The Consumer Financial Protection Bureau has been promising for a while to deal with predatory payday loans. They’ve now started their response, with a proposal to be followed up next year by a final ruling and regulations to go with it.
I’m opposed to regulation in general and favor a free market approach, but that only works when the market is truly free. In this instance, the market is full of deception — and there’s nothing wrong with saying deception won’t be tolerated.
Payday loans catch people when they have little choice. To combat extortion when people are desperate, the federal government could regulate this niche market out of business, allowing for another market for large, institutional lenders or other organizations with better policies.
In other words, if there’s a need in the market, the market should be allowed to provide a solution that doesn’t take advantage and ruin people like the current option does.
For example, as federal employees, military personnel are in a special classification and have options for obtaining loans and credit. When I served in the Marines I had to borrow $1000 – a lot back then – from Navy Federal Credit Union to buy uniforms. Marine Corps personnel officers directed us to the credit union and showed us how to do it. I had a payroll deduction to pay it back in a year.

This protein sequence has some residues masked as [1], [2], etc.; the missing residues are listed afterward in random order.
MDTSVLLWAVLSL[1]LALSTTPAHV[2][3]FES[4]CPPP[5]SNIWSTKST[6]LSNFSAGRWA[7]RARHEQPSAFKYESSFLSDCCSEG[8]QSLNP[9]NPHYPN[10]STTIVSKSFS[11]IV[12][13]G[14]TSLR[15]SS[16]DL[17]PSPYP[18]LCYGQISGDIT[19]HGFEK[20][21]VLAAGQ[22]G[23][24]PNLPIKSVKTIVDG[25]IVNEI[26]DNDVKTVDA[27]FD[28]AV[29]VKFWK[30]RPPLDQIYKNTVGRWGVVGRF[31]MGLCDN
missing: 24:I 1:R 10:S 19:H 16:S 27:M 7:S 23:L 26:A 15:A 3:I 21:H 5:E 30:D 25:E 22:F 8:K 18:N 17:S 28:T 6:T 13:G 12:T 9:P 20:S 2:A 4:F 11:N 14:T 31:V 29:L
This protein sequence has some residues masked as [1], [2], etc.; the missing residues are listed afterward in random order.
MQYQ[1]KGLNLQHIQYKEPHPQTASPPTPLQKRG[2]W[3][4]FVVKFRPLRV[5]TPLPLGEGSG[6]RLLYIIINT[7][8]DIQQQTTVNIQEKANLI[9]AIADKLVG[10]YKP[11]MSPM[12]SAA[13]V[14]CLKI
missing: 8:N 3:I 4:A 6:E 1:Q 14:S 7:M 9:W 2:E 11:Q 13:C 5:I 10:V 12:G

But these predatory lenders locate around bases on purpose and prey on our servicemen and women, hoping no one points people in the right direction like they did for me.
There is nothing wrong with making sure the public is aware of the better option, so they can make a wise choice. In fact, it’s desperately needed.
As a Memphis bankruptcy law firm, we get a lot of business from payday lenders, because when people take the loans they’re already in bad shape. They have no ability to repay the loans and their situation gets worse and worse. It’s a terrible pattern.
If you have payday loan debt, contact us today. The conversation is free.